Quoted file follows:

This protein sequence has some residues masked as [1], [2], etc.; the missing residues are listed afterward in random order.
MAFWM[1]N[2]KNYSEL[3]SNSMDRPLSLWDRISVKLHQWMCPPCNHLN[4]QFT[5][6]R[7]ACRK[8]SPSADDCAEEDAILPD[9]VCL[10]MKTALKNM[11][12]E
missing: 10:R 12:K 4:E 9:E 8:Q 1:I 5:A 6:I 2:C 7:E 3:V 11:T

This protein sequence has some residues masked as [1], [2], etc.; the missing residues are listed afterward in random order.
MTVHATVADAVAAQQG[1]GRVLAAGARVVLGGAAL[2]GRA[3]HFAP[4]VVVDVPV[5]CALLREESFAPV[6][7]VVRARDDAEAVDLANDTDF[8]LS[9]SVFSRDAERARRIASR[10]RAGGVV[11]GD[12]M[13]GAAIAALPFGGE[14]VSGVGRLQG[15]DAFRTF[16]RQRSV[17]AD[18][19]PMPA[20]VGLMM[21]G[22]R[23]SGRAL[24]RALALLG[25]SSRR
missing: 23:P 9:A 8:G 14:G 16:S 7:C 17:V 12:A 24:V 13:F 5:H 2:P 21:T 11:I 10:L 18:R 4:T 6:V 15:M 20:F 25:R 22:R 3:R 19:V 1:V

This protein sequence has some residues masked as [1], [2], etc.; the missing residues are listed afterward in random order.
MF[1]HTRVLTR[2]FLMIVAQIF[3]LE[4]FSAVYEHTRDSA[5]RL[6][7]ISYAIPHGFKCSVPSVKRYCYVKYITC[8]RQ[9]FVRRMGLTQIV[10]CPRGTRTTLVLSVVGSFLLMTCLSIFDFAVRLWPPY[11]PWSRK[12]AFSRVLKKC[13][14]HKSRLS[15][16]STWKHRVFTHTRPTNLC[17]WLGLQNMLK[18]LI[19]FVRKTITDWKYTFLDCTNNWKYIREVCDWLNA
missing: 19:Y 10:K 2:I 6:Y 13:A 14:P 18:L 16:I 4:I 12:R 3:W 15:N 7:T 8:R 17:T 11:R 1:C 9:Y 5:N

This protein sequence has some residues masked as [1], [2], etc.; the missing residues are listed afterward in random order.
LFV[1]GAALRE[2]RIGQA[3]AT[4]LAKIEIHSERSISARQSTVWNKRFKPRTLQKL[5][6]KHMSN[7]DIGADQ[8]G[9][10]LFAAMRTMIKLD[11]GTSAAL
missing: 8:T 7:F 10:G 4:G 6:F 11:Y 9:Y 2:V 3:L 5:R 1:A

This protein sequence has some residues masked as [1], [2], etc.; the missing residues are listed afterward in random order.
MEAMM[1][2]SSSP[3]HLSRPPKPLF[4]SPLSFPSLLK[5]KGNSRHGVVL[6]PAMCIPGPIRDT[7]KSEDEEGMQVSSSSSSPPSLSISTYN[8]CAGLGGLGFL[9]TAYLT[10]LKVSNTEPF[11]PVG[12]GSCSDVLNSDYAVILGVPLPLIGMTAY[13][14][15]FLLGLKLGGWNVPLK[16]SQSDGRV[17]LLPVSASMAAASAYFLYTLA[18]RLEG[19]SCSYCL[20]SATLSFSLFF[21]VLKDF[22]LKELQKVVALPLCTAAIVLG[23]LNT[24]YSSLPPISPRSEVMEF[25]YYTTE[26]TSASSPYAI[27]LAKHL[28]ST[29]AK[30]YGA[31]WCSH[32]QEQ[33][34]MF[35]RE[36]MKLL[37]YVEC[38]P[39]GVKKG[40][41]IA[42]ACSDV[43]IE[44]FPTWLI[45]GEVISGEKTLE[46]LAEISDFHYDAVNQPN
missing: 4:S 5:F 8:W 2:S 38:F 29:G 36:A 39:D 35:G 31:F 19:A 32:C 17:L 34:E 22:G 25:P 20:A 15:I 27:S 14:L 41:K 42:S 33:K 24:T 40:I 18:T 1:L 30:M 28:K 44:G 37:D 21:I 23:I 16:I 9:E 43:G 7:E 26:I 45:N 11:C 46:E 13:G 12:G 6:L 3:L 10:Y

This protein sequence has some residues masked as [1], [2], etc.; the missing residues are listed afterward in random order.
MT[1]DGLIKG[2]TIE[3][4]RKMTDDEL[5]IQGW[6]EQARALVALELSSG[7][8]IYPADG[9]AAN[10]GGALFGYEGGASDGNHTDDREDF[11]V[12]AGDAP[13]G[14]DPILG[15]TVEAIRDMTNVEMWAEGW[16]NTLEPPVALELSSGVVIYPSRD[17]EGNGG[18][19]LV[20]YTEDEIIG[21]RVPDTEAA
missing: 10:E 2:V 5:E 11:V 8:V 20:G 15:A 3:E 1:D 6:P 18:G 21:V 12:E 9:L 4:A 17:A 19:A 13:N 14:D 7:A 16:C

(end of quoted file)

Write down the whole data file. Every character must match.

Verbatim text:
This protein sequence has some residues masked as [1], [2], etc.; the missing residues are listed afterward in random order.
MAFWM[1]N[2]KNYSEL[3]SNSMDRPLSLWDRISVKLHQWMCPPCNHLN[4]QFT[5][6]R[7]ACRK[8]SPSADDCAEEDAILPD[9]VCL[10]MKTALKNM[11][12]E
missing: 10:R 12:K 4:E 9:E 8:Q 1:I 5:A 6:I 2:C 7:E 3:V 11:T

This protein sequence has some residues masked as [1], [2], etc.; the missing residues are listed afterward in random order.
MTVHATVADAVAAQQG[1]GRVLAAGARVVLGGAAL[2]GRA[3]HFAP[4]VVVDVPV[5]CALLREESFAPV[6][7]VVRARDDAEAVDLANDTDF[8]LS[9]SVFSRDAERARRIASR[10]RAGGVV[11]GD[12]M[13]GAAIAALPFGGE[14]VSGVGRLQG[15]DAFRTF[16]RQRSV[17]AD[18][19]PMPA[20]VGLMM[21]G[22]R[23]SGRAL[24]RALALLG[25]SSRR
missing: 23:P 9:A 8:G 14:G 16:S 7:C 17:V 12:A 24:V 13:F 5:H 2:P 21:T 11:I 10:L 18:R 4:T 6:V 15:M 20:F 25:R 22:R 3:R 19:V 1:V

This protein sequence has some residues masked as [1], [2], etc.; the missing residues are listed afterward in random order.
MF[1]HTRVLTR[2]FLMIVAQIF[3]LE[4]FSAVYEHTRDSA[5]RL[6][7]ISYAIPHGFKCSVPSVKRYCYVKYITC[8]RQ[9]FVRRMGLTQIV[10]CPRGTRTTLVLSVVGSFLLMTCLSIFDFAVRLWPPY[11]PWSRK[12]AFSRVLKKC[13][14]HKSRLS[15][16]STWKHRVFTHTRPTNLC[17]WLGLQNMLK[18]LI[19]FVRKTITDWKYTFLDCTNNWKYIREVCDWLNA
missing: 19:Y 10:K 2:I 6:Y 13:A 14:P 18:L 16:I 4:I 12:R 3:W 15:N 7:T 8:R 17:T 11:R 1:C 9:Y 5:N

This protein sequence has some residues masked as [1], [2], etc.; the missing residues are listed afterward in random order.
LFV[1]GAALRE[2]RIGQA[3]AT[4]LAKIEIHSERSISARQSTVWNKRFKPRTLQKL[5][6]KHMSN[7]DIGADQ[8]G[9][10]LFAAMRTMIKLD[11]GTSAAL
missing: 8:T 7:F 10:G 4:G 6:F 11:Y 9:Y 2:V 3:L 5:R 1:A

This protein sequence has some residues masked as [1], [2], etc.; the missing residues are listed afterward in random order.
MEAMM[1][2]SSSP[3]HLSRPPKPLF[4]SPLSFPSLLK[5]KGNSRHGVVL[6]PAMCIPGPIRDT[7]KSEDEEGMQVSSSSSSPPSLSISTYN[8]CAGLGGLGFL[9]TAYLT[10]LKVSNTEPF[11]PVG[12]GSCSDVLNSDYAVILGVPLPLIGMTAY[13][14][15]FLLGLKLGGWNVPLK[16]SQSDGRV[17]LLPVSASMAAASAYFLYTLA[18]RLEG[19]SCSYCL[20]SATLSFSLFF[21]VLKDF[22]LKELQKVVALPLCTAAIVLG[23]LNT[24]YSSLPPISPRSEVMEF[25]YYTTE[26]TSASSPYAI[27]LAKHL[28]ST[29]AK[30]YGA[31]WCSH[32]QEQ[33][34]MF[35]RE[36]MKLL[37]YVEC[38]P[39]GVKKG[40][41]IA[42]ACSDV[43]IE[44]FPTWLI[45]GEVISGEKTLE[46]LAEISDFHYDAVNQPN
missing: 4:S 5:F 8:W 2:S 38:F 29:G 36:A 39:D 35:G 31:F 19:A 32:C 17:L 34:E 22:G 25:P 20:A 15:I 27:S 14:L 41:K 42:S 33:K 24:T 40:I 18:T 1:L 30:M 28:K 44:G 37:D 21:I 23:I 16:I 9:E 43:G 7:E 26:I 45:N 11:C 46:E 13:G 12:G 6:L 3:L 10:Y

This protein sequence has some residues masked as [1], [2], etc.; the missing residues are listed afterward in random order.
MT[1]DGLIKG[2]TIE[3][4]RKMTDDEL[5]IQGW[6]EQARALVALELSSG[7][8]IYPADG[9]AAN[10]GGALFGYEGGASDGNHTDDREDF[11]V[12]AGDAP[13]G[14]DPILG[15]TVEAIRDMTNVEMWAEGW[16]NTLEPPVALELSSGVVIYPSRD[17]EGNGG[18][19]LV[20]YTEDEIIG[21]RVPDTEAA
missing: 10:E 2:V 5:E 11:V 8:V 20:G 15:A 3:E 1:D 6:P 18:G 21:V 12:E 9:L 4:A 17:A 19:A 13:N 14:D 7:A 16:C